United COO tells employees to consider voluntary separation.


Jun 28, 2003
Dallas, TX
He didn't actually say that. What he said was "consider voluntary separation and whether or not the employee is in a position to take that course of action. (They used to call it quitting your job.) For those of you at United remember that under the law if you leave your job voluntarily, you are not eligible to collect unemployment benefits unless the law is/has been modified to handle the vast number of virus-related job losses. He stated that the airline must be "right-sized to fit the coming reductions in flights which will require fewer employees to operate.

And, so it begins.... However I didn't think it would start with United because all the airlines have cut staff where possible. United's financial must be worse off than I have read about.

For those of you who may be confused by the latest terminology--such as right-sizing...

The old term, downsizing, (which is not what United is doing) means that managers are also losing their jobs.:eek::rolleyes:

Footnote 1: I learned this small, but telling difference when I was in the IT department at Texaco. Programmers were being laid off so that management staff, some of whom had not programmed in years, could be put in those jobs.
Management got their terms overnight and my email's been on fire ever since.... 20 days forced unpaid time off, and a 30% headcount reduction (possibly higher) coming on 10/1. Vacation buys from the last round of voluntary packages were revoked, and everyone's expected to use 50% of their 2020 vacation before 9/30.

The poignant part of the new terms... "no cash severance" for management employees who get laid off involuntarily come October. The message on that seems to be "leave on your own terms with something, or be prepared to be pushed out the door without a parachute." Nobody is sure yet if that simply means no pay continuance but some benefits or travel.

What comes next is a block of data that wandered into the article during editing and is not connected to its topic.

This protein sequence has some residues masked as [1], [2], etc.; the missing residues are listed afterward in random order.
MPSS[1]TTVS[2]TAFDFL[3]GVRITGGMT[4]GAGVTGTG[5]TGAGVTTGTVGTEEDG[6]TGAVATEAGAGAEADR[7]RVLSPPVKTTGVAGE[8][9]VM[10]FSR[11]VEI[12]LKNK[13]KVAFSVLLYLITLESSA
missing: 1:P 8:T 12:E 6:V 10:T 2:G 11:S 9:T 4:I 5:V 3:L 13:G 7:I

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Yikes. UAL would still have to payout any remaining vacation balances though, correct? Aren't those accruals part of an employee's (management or not) compensation package?
I'd think so. I'm assuming that by asking everyone to use up time before 9/30, that would reduce exposure to the cash outlay come 10/1.

This is indeed new territory from past downturns...
That business of "20 days forced unpaid time off" Does that mean just sit at home and not get paid for it? Does the employee get to pick the days off? Might not be so bad. You have normal days off for a desk jockey (i.e. Saturday and Sunday). Then you take Monday, Tuesday and Friday for your other days off. Voila! A 2-day work week even if it is only for about 6 weeks.
From the email sent yesterday, the office locations are closing down on Fridays thru September, and everyone goes down to 32 hours a week pay.
I’m pretty sure the hammer is gonna drop across all carriers in Oct. I’d love to be proven wrong, but I’m trying to plan accordingly. Lots of people still seem to think this’ll all blow over by Labor Day.

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